Rex Brown says ZZ Top and Van Halen were Pantera’s two primary influences
“There’s nothing like Tres Hombres and there never will be.”
Pantera’s Rex Brown. Credit: Christian Petersen/Getty
Speaking to Rick Beato in a new interview, Brown suggests that Pantera’s sound could even be described as a sped-up, heavier mix of those two bands.
“If you take a look at this band and you had two bands that you had to pick, it would be Van Halen and ZZ Top sped up in that 6/8 in that ‘Texas Stomp Boogie’ as we used to call it, that’s what it was all about,” Brown says [as transcribed by Loudwire].
“It was all over Texas at the time. ZZ Top, you gotta throw them in there somewhere fellas, because they influenced more in those first couple of records than [anyone]. For us, as a region of Texas, it was a big ass state. But when I first heard them, I was driving my bicycle about 8-years-old and I heard La Grange and something just happened. I lost my mind.
He continued: “There’s nothing like Tres Hombres and there never will be. It’s just song after song after song and it’s the most magical record that I have in my collection.”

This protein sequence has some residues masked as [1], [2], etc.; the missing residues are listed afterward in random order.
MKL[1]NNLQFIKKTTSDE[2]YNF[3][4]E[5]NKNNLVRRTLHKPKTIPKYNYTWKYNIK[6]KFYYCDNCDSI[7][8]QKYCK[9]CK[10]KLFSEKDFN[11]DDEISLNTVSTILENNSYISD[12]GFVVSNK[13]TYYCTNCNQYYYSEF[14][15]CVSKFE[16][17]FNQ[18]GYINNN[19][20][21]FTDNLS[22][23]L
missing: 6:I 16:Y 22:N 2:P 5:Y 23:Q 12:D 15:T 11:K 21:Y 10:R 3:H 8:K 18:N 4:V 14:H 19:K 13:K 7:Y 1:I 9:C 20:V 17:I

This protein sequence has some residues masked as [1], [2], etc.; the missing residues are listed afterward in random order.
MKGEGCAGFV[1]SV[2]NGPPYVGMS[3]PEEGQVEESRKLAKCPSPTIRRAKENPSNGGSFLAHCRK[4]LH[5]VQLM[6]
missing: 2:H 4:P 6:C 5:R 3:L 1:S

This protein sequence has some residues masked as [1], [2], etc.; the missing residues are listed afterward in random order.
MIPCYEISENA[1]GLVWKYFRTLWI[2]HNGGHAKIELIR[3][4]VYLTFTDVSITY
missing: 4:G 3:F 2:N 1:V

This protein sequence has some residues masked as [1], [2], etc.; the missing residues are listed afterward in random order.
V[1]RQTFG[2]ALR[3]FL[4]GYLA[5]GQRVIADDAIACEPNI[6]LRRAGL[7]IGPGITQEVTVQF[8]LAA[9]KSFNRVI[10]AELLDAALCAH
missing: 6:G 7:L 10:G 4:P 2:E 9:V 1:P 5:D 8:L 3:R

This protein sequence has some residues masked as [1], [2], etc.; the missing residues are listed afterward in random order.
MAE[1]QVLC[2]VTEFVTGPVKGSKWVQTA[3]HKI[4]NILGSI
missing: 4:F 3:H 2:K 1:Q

Indeed, the late Dimebag Darrell was a renowned fan of Randy Rhoads in particular. Brown said in an interview last month, when reflecting on the first time he met the Darrell brothers, that it had only taken Dimebag a month for him to learn Rhoads’ entire repertoire.
“Vinnie had a little brother named Darrell, and when I met him at 15, he still hadn’t picked up the guitar yet. And then, [around] ’81, he tucked himself inside his room, didn’t see him for a summer, and learned all that Randy Rhoads stuff,” he recalls. He came out of that bedroom, and I’d never heard anybody [play like that]. He was a skinny little kit with tight, permed hair. It was just like a complete metamorphosis.”